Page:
It could be the set up of the guitar, but it could also be the fact that you let the pressure off the strings too slowly and for too long. This gives the sound of a well pressed down string a chance to buzz. Try to hold on to each note, or each note of a chord, until you're just ready to change to the next. Then get there as quickly as you can. It won't ...


6

Many (most?, all?) musicians go through phases like this, for some people they'll just recur, and you need to accept it. The stereotype of the tortured artist exists for a reason. If you're doing music for your own enjoyment, and aren't enjoying it then stop. Take a long walk, do some gardening, read or write a book. Take a day, a week, or more, off. ...


0

Most often caused by fingers dragging across the the strings when changing chords. The solution? Practice, practice, practice. It takes a while to build up any muscle memory, and considering each chord shape is a muscle memory in its own right, it takes a lot of practicing to switch between your whole chord repertoire seamlessly.


3

They're harmonics, but they don't HAVE to be from open strings, (these examples are), although they're the easiest to produce. Best sounding when plucked very close to the bridge. If a string is fretted, you can use the thumb at the node (any of them) and pluck the note, usually with your pick. They're called pinched harmonics, and are most often heard on ...


3

This bright sound (it needn't be short) is called "harmonics", and it can be produced by putting a finger lightly on a nodal point of an open string- that is, some small fraction of the length (a half, a third, a quarter...) and plucking that string. This will result in a note an octave higher than the open string (if you touch the string halfway), an ...


0

When you are bending strings your fingers catch other adjacent strings in the direction of the bend, so if you're amplified you can usually hear those strings vibrating, and when you release the bend, if the ajdacents strings aren't properly muted, they will ring out. There are two approaches to muting the strings: Fretting hand muting, where you are muting ...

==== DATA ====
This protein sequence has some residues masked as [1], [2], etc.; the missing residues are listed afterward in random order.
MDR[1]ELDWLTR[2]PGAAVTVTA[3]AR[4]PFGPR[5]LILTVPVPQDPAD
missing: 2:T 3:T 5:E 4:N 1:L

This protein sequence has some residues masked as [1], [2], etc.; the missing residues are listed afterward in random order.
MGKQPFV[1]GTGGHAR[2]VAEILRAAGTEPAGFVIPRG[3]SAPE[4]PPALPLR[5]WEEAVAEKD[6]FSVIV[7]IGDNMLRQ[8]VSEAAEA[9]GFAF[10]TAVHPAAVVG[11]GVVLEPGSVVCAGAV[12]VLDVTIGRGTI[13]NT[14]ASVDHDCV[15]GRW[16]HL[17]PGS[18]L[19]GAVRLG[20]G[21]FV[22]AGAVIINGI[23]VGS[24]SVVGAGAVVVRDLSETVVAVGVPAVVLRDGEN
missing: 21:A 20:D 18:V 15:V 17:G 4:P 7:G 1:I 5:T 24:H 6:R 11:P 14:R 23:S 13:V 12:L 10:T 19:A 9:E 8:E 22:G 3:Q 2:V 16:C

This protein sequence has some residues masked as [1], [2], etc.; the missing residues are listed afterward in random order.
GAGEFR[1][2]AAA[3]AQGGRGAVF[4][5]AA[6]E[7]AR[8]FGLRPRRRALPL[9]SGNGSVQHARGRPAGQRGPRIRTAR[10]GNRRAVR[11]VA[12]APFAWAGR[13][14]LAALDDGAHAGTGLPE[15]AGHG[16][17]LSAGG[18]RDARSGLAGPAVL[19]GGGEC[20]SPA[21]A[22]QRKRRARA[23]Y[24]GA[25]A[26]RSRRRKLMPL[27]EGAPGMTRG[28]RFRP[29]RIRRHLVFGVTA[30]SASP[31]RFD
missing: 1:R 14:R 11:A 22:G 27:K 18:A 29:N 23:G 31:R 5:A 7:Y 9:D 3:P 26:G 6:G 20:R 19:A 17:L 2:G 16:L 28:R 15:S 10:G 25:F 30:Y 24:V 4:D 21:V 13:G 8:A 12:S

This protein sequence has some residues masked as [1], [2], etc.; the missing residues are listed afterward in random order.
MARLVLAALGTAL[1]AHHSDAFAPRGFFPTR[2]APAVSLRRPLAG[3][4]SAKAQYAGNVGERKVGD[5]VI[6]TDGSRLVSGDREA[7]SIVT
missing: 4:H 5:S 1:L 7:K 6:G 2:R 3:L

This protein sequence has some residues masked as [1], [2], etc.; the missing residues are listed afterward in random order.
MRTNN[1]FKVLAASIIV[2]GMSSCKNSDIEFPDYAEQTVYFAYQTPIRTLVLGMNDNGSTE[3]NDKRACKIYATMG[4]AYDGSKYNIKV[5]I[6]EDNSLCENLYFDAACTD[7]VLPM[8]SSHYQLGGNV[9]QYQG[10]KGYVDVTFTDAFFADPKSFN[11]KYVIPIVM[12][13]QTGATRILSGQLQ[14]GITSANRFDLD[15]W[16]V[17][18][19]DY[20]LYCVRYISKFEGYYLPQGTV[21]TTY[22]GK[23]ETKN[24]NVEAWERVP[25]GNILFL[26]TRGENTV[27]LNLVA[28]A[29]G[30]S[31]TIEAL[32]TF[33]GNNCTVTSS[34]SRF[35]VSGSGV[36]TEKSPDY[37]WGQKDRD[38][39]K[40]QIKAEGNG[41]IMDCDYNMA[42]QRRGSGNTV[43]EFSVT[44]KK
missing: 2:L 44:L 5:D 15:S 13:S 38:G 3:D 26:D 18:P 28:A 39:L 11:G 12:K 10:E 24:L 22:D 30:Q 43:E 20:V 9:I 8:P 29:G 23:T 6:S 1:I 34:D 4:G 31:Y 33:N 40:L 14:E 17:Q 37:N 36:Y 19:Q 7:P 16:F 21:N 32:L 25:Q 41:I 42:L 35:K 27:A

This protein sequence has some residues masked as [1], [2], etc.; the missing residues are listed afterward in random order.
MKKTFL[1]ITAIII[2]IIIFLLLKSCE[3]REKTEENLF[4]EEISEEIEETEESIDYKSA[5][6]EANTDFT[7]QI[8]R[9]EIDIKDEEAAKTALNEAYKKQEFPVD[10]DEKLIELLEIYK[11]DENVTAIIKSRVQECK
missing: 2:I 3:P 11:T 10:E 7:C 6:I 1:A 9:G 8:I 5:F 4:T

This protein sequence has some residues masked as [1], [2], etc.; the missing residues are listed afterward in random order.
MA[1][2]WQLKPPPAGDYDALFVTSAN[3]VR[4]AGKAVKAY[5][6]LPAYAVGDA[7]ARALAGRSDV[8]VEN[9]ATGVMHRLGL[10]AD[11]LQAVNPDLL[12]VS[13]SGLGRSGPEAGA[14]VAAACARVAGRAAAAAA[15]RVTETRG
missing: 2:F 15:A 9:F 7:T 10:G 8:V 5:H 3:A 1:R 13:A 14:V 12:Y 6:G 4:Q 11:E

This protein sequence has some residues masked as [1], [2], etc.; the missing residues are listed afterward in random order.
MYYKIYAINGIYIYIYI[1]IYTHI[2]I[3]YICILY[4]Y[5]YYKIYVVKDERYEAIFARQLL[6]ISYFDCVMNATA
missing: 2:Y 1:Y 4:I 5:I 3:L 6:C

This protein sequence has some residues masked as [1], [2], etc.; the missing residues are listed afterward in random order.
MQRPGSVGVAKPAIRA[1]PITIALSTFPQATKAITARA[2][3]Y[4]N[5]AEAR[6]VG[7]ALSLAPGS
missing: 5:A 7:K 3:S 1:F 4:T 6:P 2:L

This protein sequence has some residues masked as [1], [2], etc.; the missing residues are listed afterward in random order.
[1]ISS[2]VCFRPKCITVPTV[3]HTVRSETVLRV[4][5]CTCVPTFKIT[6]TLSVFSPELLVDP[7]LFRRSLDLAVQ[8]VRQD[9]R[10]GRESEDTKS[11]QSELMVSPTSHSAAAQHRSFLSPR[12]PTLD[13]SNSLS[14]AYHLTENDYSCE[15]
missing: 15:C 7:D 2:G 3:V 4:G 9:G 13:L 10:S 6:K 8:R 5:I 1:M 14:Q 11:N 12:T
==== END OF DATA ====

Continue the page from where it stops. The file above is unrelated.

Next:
1

The muting or damping you mention is not related to bending or any other technique. If you want to ensure no unwanted ringing on strings other than those you are trying to play, then muting can be very useful, but whether or not you want to at any specific time is up to you. I sometimes mute (but not necessarily with my left hand - sometimes it is more ...


2

I would not say that the first finger must be used to mute the lower strings but you can do so if you wish. There might be a particular circumstance (trying to achieve a certain effect perhaps) where muting the lower strings with your first finger might help. If you are picking only the string you are bending at the time the note is played - it is ...


-2

I have the same thing happen on fender acoustic and squire start electric. It could happen very quickly after just a few hours; being a finish carpenter I know that the wood is not going to pull in or lose that much humidity that quickly. So I would venture to guess it's our technique coupled maybe with the styles we play. I've been using finger picking ...


1

First you should start with what key you want your music to be in - maybe a major key if your song is a Pop song. Then, you need to work out how many beats in a bar your music is going to have: 4/4, 3/4, 8/8? Now, to compose the melody of your music, imagine how you want your music to be. I can't help you with your melody, because you are the only one who ...


6

All new strings need a good stretch to allow them to bed in. The metal itself has to stretch a little, the windings round the post have to settle and the neck has to re-adjust to the tension change. Along each string, pull and push, but not like you'd pull a bow (and arrow). Lift up and push down a couple of inches away from each other - it's not easy to ...


1

There is not really a pro or con you could define here, at least not for sound. Amp Heads and box are more common it seems, but it really depends on your requirements and what you like. A head+cab combination is a bit more comfortable compared to a combo, a combo is propably easier to transport, compared to a 4x12 box+head. With seperate preamp and power ...


0